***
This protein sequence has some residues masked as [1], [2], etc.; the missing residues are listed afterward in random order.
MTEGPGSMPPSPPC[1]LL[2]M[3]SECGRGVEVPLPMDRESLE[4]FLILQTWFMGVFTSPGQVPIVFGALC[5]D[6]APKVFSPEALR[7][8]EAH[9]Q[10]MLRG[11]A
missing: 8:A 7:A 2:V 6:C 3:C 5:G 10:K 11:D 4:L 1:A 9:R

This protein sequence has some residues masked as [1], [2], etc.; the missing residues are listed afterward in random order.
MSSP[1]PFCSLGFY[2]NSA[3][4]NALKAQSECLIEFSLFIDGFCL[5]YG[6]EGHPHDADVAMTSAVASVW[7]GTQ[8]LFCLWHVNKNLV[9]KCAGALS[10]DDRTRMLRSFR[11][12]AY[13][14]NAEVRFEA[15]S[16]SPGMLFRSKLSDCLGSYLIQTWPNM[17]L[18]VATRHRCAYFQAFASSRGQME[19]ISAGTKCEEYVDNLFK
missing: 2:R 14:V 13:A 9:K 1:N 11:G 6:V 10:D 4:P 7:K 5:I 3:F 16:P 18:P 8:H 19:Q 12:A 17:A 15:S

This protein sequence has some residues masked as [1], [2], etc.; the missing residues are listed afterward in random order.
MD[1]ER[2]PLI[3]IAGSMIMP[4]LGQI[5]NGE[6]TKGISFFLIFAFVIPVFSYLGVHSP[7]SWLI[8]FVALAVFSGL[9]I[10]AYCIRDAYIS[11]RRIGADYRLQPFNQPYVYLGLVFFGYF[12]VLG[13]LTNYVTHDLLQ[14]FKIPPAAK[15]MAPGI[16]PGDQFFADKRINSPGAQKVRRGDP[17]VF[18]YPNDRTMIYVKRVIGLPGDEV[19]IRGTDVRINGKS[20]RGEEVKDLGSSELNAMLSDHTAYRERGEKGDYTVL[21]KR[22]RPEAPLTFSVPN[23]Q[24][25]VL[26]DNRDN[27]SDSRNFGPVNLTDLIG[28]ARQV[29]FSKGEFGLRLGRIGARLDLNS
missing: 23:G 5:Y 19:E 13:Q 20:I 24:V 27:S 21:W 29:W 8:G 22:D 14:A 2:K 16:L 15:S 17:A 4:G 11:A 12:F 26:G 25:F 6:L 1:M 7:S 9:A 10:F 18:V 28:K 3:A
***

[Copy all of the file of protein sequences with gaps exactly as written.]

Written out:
This protein sequence has some residues masked as [1], [2], etc.; the missing residues are listed afterward in random order.
MTEGPGSMPPSPPC[1]LL[2]M[3]SECGRGVEVPLPMDRESLE[4]FLILQTWFMGVFTSPGQVPIVFGALC[5]D[6]APKVFSPEALR[7][8]EAH[9]Q[10]MLRG[11]A
missing: 8:A 7:A 2:V 6:C 3:C 5:G 10:K 11:D 4:L 1:A 9:R

This protein sequence has some residues masked as [1], [2], etc.; the missing residues are listed afterward in random order.
MSSP[1]PFCSLGFY[2]NSA[3][4]NALKAQSECLIEFSLFIDGFCL[5]YG[6]EGHPHDADVAMTSAVASVW[7]GTQ[8]LFCLWHVNKNLV[9]KCAGALS[10]DDRTRMLRSFR[11][12]AY[13][14]NAEVRFEA[15]S[16]SPGMLFRSKLSDCLGSYLIQTWPNM[17]L[18]VATRHRCAYFQAFASSRGQME[19]ISAGTKCEEYVDNLFK
missing: 2:R 14:V 13:A 9:K 1:N 11:G 6:V 10:D 4:P 7:K 5:I 3:F 16:P 18:P 8:H 19:Q 12:A 17:A 15:S

This protein sequence has some residues masked as [1], [2], etc.; the missing residues are listed afterward in random order.
MD[1]ER[2]PLI[3]IAGSMIMP[4]LGQI[5]NGE[6]TKGISFFLIFAFVIPVFSYLGVHSP[7]SWLI[8]FVALAVFSGL[9]I[10]AYCIRDAYIS[11]RRIGADYRLQPFNQPYVYLGLVFFGYF[12]VLG[13]LTNYVTHDLLQ[14]FKIPPAAK[15]MAPGI[16]PGDQFFADKRINSPGAQKVRRGDP[17]VF[18]YPNDRTMIYVKRVIGLPGDEV[19]IRGTDVRINGKS[20]RGEEVKDLGSSELNAMLSDHTAYRERGEKGDYTVL[21]KR[22]RPEAPLTFSVPN[23]Q[24][25]VL[26]DNRDN[27]SDSRNFGPVNLTDLIG[28]ARQV[29]FSKGEFGLRLGRIGARLDLNS
missing: 23:G 5:Y 19:E 13:Q 20:I 24:V 27:S 21:W 29:W 8:G 22:D 14:A 2:K 16:L 15:S 17:A 4:G 11:A 12:F 26:G 25:F 6:L 1:M 7:S 9:A 10:F 18:V 28:K 3:A